Things to See and Do in the Bethesda Area in September and October

Things to See and Do in the Bethesda Area in September and October

Our picks for live music, festivals and more

| Published:
KIDfest Photo by Remsberg Photography

Sept. 15

Back To The Future

Aiming to inspire people to build a better future, KID Museum’s FutureFest combines two festivals previously organized by the STEM-focused learning center—KIDfest and the World of Montgomery Festival. FutureFest celebrates the many cultures of local residents, along with creativity, innovation and a maker mindset. Kids can learn computer coding, use tools to construct unconventional wooden houses, “grow” textile trees, and design spinning light “gardens.” Vibrant cultural music and dance performances are also planned. The festival takes place in the Silver Spring Civic Building, outside in Veterans Plaza and along Ellsworth Drive.

Noon to 5 p.m., free, downtown Silver Spring,

Sept. 18-Oct. 13

Queens of mean

Fresh from a nearly $9 million renovation, Round House Theatre in Bethesda kicks off its 2019-2020 season with the off-Broadway hit School Girls; or, the African Mean Girls Play, a comedy that follows a group of “frenemies” vying for a pageant title at Ghana’s Aburi Girls Boarding School in the 1980s. As the subtitle implies, it’s a take on the American “mean girl” genre, centering on a familiar dynamic between “queen bee” Paulina and Ericka, the new transfer student who captures a pageant recruiter’s attention—but in a setting and culture that may be unfamiliar to many American theatergoers.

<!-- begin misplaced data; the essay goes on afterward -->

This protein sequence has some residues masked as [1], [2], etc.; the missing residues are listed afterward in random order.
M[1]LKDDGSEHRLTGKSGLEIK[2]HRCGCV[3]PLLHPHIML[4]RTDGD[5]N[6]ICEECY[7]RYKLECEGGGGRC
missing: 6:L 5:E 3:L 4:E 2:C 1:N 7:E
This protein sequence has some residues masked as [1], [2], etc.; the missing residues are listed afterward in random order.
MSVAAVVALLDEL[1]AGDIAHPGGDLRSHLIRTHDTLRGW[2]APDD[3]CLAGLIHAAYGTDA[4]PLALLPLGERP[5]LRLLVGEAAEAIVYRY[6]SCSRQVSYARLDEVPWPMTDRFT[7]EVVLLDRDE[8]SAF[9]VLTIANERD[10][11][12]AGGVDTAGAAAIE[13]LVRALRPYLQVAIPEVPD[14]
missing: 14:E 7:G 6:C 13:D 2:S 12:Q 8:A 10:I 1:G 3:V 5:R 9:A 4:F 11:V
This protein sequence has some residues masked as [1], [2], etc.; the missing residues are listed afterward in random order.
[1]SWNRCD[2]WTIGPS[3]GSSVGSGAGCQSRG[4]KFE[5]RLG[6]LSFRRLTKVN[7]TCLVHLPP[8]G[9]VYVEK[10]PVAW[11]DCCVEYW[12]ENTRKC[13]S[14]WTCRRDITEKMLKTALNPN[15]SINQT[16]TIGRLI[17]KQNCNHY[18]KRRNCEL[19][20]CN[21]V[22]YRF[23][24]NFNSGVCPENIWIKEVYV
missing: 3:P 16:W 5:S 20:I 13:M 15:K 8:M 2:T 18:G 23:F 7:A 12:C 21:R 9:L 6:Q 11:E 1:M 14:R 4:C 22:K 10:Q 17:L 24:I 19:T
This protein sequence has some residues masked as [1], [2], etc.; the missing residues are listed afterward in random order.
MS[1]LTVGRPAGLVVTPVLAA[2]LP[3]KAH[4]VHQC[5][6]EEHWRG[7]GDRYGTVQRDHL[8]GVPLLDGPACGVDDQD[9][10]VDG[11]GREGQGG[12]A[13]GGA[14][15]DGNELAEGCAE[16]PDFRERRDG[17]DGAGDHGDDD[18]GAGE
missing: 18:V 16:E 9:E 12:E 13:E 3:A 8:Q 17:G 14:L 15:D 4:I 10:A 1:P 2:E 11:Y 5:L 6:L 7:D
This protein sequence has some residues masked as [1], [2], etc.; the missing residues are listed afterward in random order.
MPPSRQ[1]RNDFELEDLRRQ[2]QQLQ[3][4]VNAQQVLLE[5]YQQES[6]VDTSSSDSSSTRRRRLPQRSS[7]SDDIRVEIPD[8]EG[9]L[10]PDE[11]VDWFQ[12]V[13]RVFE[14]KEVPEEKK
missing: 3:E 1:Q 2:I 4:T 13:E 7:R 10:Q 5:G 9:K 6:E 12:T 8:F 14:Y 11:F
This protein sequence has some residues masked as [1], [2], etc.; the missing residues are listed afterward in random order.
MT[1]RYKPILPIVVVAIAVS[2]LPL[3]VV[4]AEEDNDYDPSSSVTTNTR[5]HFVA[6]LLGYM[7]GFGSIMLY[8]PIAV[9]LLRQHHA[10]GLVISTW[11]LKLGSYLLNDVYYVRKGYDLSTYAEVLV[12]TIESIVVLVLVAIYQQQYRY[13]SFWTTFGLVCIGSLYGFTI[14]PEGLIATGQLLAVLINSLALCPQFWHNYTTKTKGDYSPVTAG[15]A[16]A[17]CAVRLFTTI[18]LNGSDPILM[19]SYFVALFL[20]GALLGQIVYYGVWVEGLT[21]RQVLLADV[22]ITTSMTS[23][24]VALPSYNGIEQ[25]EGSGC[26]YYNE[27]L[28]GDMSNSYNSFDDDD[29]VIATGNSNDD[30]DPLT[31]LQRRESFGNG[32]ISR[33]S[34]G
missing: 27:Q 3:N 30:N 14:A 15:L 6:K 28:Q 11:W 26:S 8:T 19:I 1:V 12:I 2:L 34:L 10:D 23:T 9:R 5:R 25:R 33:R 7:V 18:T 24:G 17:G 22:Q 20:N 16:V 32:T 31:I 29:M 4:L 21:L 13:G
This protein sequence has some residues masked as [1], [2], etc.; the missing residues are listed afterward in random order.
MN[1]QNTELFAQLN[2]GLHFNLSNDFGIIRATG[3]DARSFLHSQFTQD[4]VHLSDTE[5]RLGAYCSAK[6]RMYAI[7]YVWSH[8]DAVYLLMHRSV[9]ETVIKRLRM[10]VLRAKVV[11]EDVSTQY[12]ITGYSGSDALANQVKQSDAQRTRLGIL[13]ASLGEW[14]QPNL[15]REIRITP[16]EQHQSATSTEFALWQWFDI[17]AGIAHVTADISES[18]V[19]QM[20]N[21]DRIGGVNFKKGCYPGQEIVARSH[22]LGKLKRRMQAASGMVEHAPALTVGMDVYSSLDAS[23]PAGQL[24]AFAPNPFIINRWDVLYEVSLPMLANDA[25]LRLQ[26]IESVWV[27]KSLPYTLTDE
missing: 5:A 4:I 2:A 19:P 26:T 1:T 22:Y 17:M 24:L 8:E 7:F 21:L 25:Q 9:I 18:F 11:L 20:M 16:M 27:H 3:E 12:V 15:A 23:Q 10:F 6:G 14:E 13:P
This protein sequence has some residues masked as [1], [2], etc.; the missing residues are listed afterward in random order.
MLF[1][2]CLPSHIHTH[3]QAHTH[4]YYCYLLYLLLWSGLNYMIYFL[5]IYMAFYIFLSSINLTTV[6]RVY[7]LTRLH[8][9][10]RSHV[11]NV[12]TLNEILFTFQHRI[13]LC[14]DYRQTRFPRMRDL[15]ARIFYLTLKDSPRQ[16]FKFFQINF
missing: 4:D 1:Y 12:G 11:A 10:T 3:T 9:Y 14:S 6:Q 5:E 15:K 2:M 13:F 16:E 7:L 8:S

$30 and up, Round House Theatre, Bethesda,

Sept. 26 through mid-2020

Rirkrit Tiravanija’s exhibit at Glenstone will include this artwork made from plywood, tempered glass, aluminum window frames and glazed ceramic. Photo Courtesy of Rirkrit Tiravanija and Gavin Brown’s Enterprise, New York/Rome.

Art That Stirs The Pot

Viewing art at a gallery doesn’t usually involve eating, but visitors at Rirkrit Tiravanija’s exhibition “Fear Eats the Soul” will be served a bowl of soup to taste. It’s one way the artist, whose work often involves serving food, blurs the line between art and life. In addition to the soup, made from recipes by the artist, the exhibition in Glenstone’s original gallery building will include an installation with ceramic sculptures representing the artist’s first gallery show in New York and other interactive elements, such as a silk-screening T-shirt workshop and a graffiti piece that local artists will contribute to over time.

10 a.m. to 5 p.m. Thursday-Sunday, free, reservation required, Glenstone Museum, Potomac,

Financial Analyst |

Federal Realty Investment Trust

Communications Coordinator and Graphic Designer |

Connelly School of the Holy Child

Operations Manager |

Nursery School Teaching Assistant |

B'nai Israel Congregation - Nursery School

Business Analyst/Data Manager |

Koniag Technology Solutions

Videographer |

The E.W. Scripps Company

Contents Supervisor |

Paul Davis Restoration, Inc

Leading Professionals »

Sponsored Content


    Get top stories in your inbox
    Exclusive deals from area businesses
    Including a sneak peek of the next issue
    The latest, local job openings straight to your inbox

Dining Guide